Customer Experience

Customer Experience

Opinions expressed on this blog reflect the writer’s views and not the position of the Capgemini Group

Delivering high-quality, low-cost Public Services across channels

Caroline Cook, a Senior Consultant in Capgemini Australia's Marketing, Sales & Service team shows how Public Service providers can look to traditional channels, alongside digital services, to improve customer experience and reduce costs.

With Martha Lane Fox (UK Government Digital Adviser and founder of Lastminute.com) championing a ‘revolution’ to shift public services online, policy makers and public service providers face some tough decisions to realise the cost-savings of digital technologies effectively.

Martha Lane Fox estimates savings of £2bn are possible if half of all government-citizen interactions are moved online. She also highlights the importance of inclusion: even in developed countries there are many groups that are less likely (or unable) to access the internet. There are three main implications for public service providers here:

  1. Citizens cannot be forced online – telephone, face-to-face and mail channels must remain
  2. Digital services must be effective – citizens will only use online services if their needs are met, if not they will use other (less cost effective) channels
  3. Service-delivery must be appropriate and seamless - the channel offer must match the citizen’s needs at each step of the customer journey, it must be easy for citizens to move across and between channels and links to related services offered by different agencies must be clear
In practical terms, this means that governments must optimise all of their channel offers from a customer-centric perspective and take a holistic approach to doing so: focusing on online services in isolation will not drive the greatest improvement.  Despite the natural cost reductions to be gained from “going digital”, customer experience can be improved and cost-to-serve reduced (through automation and cheaper channels) even when online services are absent; demonstrating the gains that can be made across ‘traditional’ channels.

A strong (and purely theoretical) example can be found in the health service, where customers require a level of personal care and support that simply cannot be delivered through digital channels alone. Imagine a citizen wants to see a doctor as she is unwell. She is unable to access the internet but does have a mobile phone:

  1. She calls the health service contact centre, answers three questions through an automated service and is transferred to a trained professional in the right department over the telephone.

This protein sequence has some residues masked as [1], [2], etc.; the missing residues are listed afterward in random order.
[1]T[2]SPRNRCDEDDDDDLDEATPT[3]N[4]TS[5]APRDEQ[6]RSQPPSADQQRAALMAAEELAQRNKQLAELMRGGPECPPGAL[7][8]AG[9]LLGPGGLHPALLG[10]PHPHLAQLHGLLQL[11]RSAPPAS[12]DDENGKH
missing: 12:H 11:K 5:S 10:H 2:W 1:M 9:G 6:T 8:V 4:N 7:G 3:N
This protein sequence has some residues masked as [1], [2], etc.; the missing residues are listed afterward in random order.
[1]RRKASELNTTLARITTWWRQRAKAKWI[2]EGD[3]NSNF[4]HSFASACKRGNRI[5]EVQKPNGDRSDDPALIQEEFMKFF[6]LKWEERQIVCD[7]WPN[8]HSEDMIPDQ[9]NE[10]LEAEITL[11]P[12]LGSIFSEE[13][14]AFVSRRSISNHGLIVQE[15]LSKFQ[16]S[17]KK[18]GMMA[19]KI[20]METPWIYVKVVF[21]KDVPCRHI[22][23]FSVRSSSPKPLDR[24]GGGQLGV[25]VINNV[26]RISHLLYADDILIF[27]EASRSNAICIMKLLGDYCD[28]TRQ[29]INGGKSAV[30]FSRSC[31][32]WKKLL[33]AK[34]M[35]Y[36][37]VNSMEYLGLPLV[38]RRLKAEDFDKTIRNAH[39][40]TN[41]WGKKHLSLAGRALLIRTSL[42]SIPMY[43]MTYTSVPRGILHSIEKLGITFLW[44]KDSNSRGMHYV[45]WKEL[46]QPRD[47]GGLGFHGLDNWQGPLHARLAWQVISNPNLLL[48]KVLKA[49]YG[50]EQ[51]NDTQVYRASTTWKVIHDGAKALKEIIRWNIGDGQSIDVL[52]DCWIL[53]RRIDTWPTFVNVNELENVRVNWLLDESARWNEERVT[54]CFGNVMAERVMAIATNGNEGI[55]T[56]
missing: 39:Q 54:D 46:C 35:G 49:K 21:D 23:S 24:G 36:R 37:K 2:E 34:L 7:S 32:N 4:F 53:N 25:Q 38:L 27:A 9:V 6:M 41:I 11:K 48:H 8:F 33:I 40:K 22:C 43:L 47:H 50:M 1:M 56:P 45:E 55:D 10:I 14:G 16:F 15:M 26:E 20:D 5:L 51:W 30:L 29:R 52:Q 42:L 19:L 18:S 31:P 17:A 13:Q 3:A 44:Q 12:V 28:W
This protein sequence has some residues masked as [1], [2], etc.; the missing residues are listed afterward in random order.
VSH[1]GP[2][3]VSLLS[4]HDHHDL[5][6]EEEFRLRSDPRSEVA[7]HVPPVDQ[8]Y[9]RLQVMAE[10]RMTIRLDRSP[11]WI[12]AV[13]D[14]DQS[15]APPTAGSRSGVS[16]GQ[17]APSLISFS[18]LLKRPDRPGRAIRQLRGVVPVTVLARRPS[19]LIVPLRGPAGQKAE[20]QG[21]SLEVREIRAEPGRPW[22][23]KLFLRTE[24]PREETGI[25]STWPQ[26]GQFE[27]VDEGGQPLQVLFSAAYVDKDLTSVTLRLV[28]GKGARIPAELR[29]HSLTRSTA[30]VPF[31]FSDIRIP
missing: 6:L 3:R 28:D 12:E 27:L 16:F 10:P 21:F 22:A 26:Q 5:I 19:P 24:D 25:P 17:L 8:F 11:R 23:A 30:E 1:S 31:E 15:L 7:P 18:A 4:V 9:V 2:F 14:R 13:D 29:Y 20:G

2. The adviser decides that she should see a doctor, pulls up her details, enters some notes and books an appointment with her local surgery. She is also asked for her contact and travel preferences – picking text messages and bus journeys.
  3. A text arrives with the date, time and location. It includes the details of the best bus route and time, a taxi number just in case, contact details for her doctor’s surgery and the details of the automated transport phone service should she want to change her travel plans.
  4. The day before the appointment she receives a reminder by text with the option (by reply) to receive all the information again in case she has deleted it.
  5. 30 minutes before the appointment she receives a text to say there is a 15-minute wait at the doctor’s surgery and the reason why.
  6. The patient sees her doctor and is given a prescription. She chooses which pharmacy to pick it up from, how she’d like to be told that it’s ready and is asked if she needs bus details to get to the pharmacy.
  7. A text arrives when the prescription is ready.
  8. She goes to the pharmacy to pick up her prescription. She has a repeat prescription for something else which is due next week. The pharmacist asks if she’d like to pick this up at the same time to save a repeat trip.
  9. All her preferences are remembered for next time. She also receives a small booklet explaining that she can access the internet at her local library and there are some free courses available there to help her use it. She books a slot on the course over text when she’s feeling better.
To deliver Channel Optimisation this way requires an understanding of customer needs, the channel offers that will meet them, and the ‘pain points’ for the service provider (in this case, the level of personalisation required). In some senses, it is a double edged sword: while it can be argued that transformation of traditional channels is more expensive, it is equally true that considerable investment has already been made here and optimisation (rather than rationalisation) offers a strong opportunity to avoid ‘sunk costs’.

The challenge governments must face is to achieve this through a scientific approach rather than ‘trial and error’: delivering the right service, at the right time, to the right customer, through effective channel offers.

About the author

Caroline Cook
Caroline Cook

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